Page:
Alcohol and water top the discussion at Joplin City Council meeting

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JOPLIN, Mo.–Alcohol and water were the at the top of the discussion at Monday night’s Joplin City Council meeting.

The council began with a decision to approve an alcohol vendor’s license to Main Street Axe Company, a Pittsburg-based axe-throwing company that will soon be opening in downtown Joplin. Company representatives were present to answer any questions and address any concerns the council had on the issue–mostly those addressing city and state policies that require alcohol vendors to be a certain distance from schools, churches, and hospitals. All members but mayor Gary Shaw voted in favor of the resolution, with the decision ending in an 8-1 vote.

The next item on the agenda was an overview of the canvass results from last week’s special election that approved a half-cent sales tax hike to support pension plans for Joplin police and fire staff. Voters approved the proposition with more than 3,300 in favor. At the end of the meeting, Shaw applauded the Joplin community for rallying together to support local first responders–even if it means paying a price. The approved tax rate will go into effect April 1st of next year.

Finally, city leaders reviewed the wastewater rate study from the past five years, focusing on capital improvements based on the city’s five-year plan from 2014. These included advancements on both the Turkey Creek and Shoal Creek clean-up projects, replacing boilers and generators for the city’s treatment system, and installing the Supervisory Control and Data Acquisition (SCADA) system that allows for officials to closely monitor the collection system.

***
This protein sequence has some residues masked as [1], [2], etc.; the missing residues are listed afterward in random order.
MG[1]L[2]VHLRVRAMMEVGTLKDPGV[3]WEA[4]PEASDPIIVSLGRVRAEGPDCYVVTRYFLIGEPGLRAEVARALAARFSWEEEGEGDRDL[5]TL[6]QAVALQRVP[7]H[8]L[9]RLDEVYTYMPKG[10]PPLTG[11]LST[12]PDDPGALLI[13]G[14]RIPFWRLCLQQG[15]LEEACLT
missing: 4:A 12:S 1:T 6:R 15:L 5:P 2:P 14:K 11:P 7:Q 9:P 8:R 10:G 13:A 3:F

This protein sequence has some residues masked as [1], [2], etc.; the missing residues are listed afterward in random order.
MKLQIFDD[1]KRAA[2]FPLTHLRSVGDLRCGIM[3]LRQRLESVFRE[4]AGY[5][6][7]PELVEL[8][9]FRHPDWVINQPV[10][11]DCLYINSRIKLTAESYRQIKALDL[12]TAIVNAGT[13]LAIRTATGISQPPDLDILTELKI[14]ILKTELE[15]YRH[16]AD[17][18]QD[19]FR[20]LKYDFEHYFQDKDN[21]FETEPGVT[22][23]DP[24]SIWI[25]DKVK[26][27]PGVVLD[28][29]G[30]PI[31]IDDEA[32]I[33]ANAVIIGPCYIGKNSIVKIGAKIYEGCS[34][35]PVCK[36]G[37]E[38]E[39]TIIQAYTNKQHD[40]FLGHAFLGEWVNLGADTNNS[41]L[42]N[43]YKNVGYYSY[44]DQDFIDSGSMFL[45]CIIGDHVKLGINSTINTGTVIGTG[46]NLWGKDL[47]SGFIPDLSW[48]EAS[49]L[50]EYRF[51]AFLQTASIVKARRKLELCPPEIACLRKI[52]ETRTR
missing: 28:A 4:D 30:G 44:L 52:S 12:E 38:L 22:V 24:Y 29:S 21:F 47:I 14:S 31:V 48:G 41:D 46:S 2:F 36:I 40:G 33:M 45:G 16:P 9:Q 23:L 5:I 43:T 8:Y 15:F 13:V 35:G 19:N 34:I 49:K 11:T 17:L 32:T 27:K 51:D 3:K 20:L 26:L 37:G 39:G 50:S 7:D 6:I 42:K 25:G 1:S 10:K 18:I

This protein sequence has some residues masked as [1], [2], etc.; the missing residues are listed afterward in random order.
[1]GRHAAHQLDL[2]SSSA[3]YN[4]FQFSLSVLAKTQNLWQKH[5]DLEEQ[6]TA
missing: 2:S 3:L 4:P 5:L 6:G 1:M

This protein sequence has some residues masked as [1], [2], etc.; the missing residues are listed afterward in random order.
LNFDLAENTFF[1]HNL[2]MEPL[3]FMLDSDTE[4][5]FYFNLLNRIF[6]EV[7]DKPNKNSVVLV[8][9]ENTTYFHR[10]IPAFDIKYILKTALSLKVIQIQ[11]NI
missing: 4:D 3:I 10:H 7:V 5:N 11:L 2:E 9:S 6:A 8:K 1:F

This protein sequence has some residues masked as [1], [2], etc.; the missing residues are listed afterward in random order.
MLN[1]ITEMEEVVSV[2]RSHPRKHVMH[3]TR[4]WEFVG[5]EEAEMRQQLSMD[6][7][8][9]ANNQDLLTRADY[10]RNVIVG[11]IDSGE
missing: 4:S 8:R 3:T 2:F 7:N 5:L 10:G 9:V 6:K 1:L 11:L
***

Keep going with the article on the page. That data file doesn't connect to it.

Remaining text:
The Public Works department hired Burns & McDonnell, a privately-owned company based out of Kansas City, to conduct the study and evaluate utility costs to generate a continuing five-year plan. The study took in factors including previous and current utility rates of city residents, along with data from national sewer rates and trends to project an ideal rate that would help meet the city’s future operating and capital utility costs.

The report concluded with a proposed rate based on data found in the study that would help offset utility costs and generate city revenue. The proposed rate would see a five percent rate increase, every year for the next five years beginning in April 2020. According to city data, the average rate for utilities that residents pay currently sits at just below $42. If the rate were to pass, residents would see about two more dollars added onto their utility bill every year until 2024–boosting the final average rate up to roughly $53.50. The proposal will come back to council in December for a first hearing.

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